By Mike Madden (@_michael_madden)
In third grade, I devised my last five-year plan — “last” in the sense that it’s my most recent one, and in the sense that it might be my last one, period.
At school, there was the half-court with the eight-foot hoop, and I’m telling you, I dominated that place. I buried threes from all angles. I ingrained my right-to-left and left-to-right crossovers. I developed the stealthiness of my reverse layups.
Eventually, the fourth- and fifth-graders took notice of the kid in the Garnett jersey, inviting me to play with them at the full court, the one with the 10-foot hoop. The majority of these Big Kids, though, were flat-out better than me — and yes, they were bigger too. I was short to begin with, and kids a foot taller than me rejected practically every shot I took.
Whatever, I thought. My hoop dreams weren’t deflated; this was just a reality check. I determined my path for the years up to and including eighth grade. By then, I’d be ready to play varsity.
Traveling basketball — the big leagues — would start in fifth grade, and in the meantime I’d improve my game at recess, at the park across the street from my building, and (in the winter) at the community center. I figured that, when the time came, I’d not only make the A team, I’d be a starter too.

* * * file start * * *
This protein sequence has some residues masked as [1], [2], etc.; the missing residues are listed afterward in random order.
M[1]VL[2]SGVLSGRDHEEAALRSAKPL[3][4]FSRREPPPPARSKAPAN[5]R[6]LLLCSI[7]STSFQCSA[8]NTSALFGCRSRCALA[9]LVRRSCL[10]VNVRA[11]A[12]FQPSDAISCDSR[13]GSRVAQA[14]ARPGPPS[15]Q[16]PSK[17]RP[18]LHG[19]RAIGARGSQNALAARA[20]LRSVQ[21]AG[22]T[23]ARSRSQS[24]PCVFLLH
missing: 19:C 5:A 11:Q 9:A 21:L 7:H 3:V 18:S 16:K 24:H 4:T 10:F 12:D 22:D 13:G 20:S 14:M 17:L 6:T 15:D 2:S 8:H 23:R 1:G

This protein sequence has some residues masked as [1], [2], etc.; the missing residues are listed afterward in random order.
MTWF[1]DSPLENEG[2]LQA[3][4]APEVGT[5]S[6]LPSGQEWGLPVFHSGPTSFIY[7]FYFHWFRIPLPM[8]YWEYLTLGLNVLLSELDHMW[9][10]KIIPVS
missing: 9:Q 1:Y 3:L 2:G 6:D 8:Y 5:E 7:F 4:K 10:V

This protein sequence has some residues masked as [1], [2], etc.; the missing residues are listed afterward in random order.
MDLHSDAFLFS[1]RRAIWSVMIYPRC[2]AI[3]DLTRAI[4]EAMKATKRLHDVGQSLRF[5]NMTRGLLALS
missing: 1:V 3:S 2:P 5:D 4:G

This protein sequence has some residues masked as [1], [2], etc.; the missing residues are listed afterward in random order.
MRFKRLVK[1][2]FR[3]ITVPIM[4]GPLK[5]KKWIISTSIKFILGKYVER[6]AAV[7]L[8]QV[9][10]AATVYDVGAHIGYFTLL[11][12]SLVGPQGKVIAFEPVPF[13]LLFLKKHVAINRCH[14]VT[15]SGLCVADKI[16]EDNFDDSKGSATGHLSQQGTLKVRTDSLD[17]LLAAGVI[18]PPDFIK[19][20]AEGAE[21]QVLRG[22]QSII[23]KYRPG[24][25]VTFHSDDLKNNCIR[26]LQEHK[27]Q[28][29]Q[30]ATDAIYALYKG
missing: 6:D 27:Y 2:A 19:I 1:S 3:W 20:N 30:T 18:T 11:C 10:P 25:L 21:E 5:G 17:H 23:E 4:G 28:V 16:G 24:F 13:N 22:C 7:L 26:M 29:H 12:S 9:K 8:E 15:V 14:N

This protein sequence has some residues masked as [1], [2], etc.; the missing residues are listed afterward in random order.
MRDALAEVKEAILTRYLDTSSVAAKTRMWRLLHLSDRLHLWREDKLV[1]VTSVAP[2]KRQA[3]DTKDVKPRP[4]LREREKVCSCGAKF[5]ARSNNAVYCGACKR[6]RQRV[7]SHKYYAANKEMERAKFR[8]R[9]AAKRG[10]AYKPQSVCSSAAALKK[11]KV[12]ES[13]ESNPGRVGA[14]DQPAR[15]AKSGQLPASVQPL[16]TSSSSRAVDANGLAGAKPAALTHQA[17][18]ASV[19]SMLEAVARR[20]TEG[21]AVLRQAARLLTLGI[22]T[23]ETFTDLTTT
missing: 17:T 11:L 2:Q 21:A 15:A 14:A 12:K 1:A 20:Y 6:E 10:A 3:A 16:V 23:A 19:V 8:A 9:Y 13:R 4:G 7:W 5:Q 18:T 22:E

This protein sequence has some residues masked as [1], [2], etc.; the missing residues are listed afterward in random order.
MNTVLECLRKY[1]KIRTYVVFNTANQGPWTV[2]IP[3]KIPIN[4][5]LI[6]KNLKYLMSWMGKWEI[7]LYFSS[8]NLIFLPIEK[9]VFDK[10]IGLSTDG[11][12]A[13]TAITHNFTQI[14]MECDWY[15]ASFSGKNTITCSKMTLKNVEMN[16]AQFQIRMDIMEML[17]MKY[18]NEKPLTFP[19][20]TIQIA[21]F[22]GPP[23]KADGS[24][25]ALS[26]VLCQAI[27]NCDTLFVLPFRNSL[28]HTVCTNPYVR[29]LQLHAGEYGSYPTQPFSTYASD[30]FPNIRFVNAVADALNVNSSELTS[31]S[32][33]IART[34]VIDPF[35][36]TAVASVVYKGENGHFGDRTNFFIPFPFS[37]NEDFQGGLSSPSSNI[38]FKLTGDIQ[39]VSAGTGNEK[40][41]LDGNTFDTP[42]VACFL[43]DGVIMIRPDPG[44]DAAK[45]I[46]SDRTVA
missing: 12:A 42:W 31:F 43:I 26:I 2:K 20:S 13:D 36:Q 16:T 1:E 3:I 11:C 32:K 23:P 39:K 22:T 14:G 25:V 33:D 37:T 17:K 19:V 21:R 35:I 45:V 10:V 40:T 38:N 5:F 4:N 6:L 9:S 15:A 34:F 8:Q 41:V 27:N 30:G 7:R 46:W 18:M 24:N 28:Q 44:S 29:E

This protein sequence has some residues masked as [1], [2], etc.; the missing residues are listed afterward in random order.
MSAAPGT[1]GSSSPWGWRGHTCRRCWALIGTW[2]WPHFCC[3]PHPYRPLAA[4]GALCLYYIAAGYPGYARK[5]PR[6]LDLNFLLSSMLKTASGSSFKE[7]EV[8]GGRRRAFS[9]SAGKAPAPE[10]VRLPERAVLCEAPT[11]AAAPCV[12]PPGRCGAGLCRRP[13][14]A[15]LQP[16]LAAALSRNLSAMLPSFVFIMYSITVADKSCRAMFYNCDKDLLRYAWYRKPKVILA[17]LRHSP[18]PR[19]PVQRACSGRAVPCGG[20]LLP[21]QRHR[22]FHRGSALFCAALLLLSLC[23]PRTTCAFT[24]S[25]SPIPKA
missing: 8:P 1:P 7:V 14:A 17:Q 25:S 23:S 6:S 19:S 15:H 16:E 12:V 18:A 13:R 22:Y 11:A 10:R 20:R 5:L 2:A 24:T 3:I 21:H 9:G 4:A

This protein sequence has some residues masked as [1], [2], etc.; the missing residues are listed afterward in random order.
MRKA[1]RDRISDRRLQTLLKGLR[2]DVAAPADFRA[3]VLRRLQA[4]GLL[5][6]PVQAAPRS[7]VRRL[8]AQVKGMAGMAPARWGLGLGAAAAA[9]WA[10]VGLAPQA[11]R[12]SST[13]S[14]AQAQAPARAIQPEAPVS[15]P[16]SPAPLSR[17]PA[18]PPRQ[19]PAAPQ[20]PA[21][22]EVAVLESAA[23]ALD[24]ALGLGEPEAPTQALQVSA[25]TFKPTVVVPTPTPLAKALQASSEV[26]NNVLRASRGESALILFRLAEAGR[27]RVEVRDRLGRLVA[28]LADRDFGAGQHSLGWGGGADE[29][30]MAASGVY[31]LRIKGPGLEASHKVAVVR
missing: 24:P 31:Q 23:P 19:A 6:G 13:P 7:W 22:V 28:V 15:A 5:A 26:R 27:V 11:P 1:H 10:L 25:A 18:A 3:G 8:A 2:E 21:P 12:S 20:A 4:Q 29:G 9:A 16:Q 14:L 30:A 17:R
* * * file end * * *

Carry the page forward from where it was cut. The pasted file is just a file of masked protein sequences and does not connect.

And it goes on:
As it turned out, I made the cut, but I wasn’t able to put in all those hours.
During the previous summer — the one between fourth and fifth grade — I had taken a course about music technology, picked up guitar, and vowed to form the next Rage Against the Machine. That phase passed within a couple years, too, and ever since, I’ve been learning that projecting into the future isn’t terribly effective when it’s your one project for the day. Basically, I try to keep on my toes now — whether or not they’re snug inside a pair of basketball shoes.
With that said, I will still exterminate anyone in a free throw contest. Get at me.